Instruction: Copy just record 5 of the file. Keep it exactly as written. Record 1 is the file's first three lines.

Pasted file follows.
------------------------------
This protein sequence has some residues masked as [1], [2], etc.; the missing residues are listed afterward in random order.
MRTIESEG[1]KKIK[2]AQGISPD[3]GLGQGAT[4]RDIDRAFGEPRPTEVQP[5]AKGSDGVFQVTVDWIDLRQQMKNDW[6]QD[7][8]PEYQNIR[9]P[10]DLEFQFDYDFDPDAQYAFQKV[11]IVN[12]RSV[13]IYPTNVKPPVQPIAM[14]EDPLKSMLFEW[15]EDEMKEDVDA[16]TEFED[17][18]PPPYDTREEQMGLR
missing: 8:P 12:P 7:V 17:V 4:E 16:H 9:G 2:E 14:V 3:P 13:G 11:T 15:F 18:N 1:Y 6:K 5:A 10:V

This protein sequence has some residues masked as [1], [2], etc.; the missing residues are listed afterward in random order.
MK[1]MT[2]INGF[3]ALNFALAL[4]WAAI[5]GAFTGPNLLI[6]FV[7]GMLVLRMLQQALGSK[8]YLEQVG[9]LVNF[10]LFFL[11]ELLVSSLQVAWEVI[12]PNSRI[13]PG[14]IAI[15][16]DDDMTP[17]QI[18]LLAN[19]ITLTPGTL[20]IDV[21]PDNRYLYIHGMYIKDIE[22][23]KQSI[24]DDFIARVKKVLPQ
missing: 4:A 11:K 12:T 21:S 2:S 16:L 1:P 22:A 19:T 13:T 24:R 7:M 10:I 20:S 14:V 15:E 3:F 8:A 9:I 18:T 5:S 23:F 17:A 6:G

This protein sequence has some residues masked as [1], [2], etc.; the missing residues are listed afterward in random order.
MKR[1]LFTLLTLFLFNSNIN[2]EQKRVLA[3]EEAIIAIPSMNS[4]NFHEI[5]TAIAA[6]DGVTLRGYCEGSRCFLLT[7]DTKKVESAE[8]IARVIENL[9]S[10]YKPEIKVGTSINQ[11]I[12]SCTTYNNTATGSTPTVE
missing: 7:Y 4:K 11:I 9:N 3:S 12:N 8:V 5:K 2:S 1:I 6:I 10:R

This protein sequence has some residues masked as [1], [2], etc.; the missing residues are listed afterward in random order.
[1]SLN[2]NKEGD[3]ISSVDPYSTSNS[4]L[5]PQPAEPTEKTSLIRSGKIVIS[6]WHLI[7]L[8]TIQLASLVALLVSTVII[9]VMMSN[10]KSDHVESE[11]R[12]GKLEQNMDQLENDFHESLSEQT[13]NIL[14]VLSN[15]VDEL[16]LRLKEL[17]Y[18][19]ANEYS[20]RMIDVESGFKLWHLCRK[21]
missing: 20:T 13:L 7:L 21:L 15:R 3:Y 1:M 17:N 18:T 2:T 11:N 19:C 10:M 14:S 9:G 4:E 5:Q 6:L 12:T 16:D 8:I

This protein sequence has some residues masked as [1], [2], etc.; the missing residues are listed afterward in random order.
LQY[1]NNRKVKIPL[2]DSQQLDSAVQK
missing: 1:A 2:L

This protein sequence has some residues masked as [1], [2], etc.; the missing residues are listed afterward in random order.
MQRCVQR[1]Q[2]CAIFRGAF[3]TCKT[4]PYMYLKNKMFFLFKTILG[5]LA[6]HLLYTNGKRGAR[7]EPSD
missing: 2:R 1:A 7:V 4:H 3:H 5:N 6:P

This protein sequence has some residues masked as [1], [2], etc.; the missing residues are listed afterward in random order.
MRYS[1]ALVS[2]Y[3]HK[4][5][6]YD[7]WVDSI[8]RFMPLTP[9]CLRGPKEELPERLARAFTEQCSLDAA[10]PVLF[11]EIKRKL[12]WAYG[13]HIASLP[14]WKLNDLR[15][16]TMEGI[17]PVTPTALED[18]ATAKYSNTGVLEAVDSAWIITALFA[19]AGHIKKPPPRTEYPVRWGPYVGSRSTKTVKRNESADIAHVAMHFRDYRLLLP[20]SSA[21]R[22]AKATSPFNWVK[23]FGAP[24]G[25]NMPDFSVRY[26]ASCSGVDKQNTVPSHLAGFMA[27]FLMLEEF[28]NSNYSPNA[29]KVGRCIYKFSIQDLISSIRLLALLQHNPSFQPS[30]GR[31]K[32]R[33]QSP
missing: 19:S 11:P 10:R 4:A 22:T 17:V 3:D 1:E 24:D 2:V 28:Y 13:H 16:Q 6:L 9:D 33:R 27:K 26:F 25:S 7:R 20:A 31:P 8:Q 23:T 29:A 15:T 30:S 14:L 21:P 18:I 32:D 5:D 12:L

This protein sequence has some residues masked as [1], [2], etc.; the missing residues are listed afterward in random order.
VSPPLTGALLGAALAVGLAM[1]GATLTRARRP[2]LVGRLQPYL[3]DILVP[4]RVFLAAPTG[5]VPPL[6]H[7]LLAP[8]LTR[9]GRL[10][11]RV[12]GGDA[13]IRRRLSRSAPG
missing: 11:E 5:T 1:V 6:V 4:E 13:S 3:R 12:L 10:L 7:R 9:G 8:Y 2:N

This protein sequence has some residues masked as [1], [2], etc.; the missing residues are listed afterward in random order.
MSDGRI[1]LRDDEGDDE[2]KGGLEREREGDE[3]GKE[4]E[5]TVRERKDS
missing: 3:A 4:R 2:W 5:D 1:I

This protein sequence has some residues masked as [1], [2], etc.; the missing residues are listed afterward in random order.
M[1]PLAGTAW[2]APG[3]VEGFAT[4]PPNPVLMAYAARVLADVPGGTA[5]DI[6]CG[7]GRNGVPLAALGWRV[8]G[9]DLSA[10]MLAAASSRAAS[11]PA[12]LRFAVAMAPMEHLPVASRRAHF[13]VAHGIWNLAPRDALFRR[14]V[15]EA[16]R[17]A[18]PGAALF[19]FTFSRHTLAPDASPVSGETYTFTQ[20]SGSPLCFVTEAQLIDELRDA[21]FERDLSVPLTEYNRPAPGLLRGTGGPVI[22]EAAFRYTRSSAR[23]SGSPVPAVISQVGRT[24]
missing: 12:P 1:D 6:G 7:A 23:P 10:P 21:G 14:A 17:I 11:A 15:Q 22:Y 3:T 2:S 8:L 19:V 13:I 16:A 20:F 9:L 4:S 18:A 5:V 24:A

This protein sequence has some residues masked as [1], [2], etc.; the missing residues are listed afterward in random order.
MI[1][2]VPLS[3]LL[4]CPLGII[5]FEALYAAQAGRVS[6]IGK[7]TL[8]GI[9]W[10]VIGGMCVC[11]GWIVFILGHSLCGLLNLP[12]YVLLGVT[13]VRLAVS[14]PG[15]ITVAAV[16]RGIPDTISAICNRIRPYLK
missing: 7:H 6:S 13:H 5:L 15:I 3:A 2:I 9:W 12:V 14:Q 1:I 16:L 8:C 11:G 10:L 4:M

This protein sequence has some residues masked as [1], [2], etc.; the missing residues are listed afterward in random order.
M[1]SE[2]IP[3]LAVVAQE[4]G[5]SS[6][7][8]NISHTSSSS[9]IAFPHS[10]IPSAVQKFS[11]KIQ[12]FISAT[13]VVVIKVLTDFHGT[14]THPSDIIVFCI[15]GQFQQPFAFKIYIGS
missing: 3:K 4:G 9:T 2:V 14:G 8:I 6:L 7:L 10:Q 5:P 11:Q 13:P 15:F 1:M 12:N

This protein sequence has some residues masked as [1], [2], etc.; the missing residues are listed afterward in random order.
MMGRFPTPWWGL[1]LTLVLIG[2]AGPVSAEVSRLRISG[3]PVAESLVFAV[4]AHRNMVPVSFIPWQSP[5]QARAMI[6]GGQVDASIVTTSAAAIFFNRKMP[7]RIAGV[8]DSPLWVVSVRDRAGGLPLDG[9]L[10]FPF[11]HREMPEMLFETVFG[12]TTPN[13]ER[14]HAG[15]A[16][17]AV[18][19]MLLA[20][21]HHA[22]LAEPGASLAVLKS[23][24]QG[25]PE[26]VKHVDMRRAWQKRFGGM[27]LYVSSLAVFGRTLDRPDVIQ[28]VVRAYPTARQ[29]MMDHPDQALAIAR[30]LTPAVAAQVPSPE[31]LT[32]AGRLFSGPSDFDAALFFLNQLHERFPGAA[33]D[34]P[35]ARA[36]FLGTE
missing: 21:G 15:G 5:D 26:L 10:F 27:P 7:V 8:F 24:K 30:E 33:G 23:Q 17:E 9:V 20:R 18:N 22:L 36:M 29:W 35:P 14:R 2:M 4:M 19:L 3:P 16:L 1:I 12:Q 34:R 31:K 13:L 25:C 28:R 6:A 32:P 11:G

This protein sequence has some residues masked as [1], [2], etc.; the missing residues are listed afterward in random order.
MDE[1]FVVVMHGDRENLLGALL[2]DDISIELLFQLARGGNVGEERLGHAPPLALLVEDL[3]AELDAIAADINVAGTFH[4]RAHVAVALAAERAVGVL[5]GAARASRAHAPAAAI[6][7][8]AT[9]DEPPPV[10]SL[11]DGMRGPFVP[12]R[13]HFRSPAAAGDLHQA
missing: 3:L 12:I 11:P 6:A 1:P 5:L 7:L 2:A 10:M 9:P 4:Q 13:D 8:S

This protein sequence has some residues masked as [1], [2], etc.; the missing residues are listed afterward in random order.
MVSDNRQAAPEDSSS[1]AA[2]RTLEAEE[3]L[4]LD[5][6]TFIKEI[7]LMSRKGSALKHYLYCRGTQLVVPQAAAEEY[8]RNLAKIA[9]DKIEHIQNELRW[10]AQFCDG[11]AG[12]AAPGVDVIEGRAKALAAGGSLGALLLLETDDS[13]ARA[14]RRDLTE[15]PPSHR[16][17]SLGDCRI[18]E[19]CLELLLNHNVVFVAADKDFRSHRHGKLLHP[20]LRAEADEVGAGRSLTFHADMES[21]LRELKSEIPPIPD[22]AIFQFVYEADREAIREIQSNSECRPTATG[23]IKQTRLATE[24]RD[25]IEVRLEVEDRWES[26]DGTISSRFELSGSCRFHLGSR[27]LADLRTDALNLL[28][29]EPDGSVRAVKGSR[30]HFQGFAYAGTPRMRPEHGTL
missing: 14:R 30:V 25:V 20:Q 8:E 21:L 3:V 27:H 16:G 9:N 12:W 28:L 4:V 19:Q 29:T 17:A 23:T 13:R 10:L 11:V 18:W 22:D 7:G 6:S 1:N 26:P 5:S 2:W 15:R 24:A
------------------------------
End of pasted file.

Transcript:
This protein sequence has some residues masked as [1], [2], etc.; the missing residues are listed afterward in random order.
LQY[1]NNRKVKIPL[2]DSQQLDSAVQK
missing: 1:A 2:L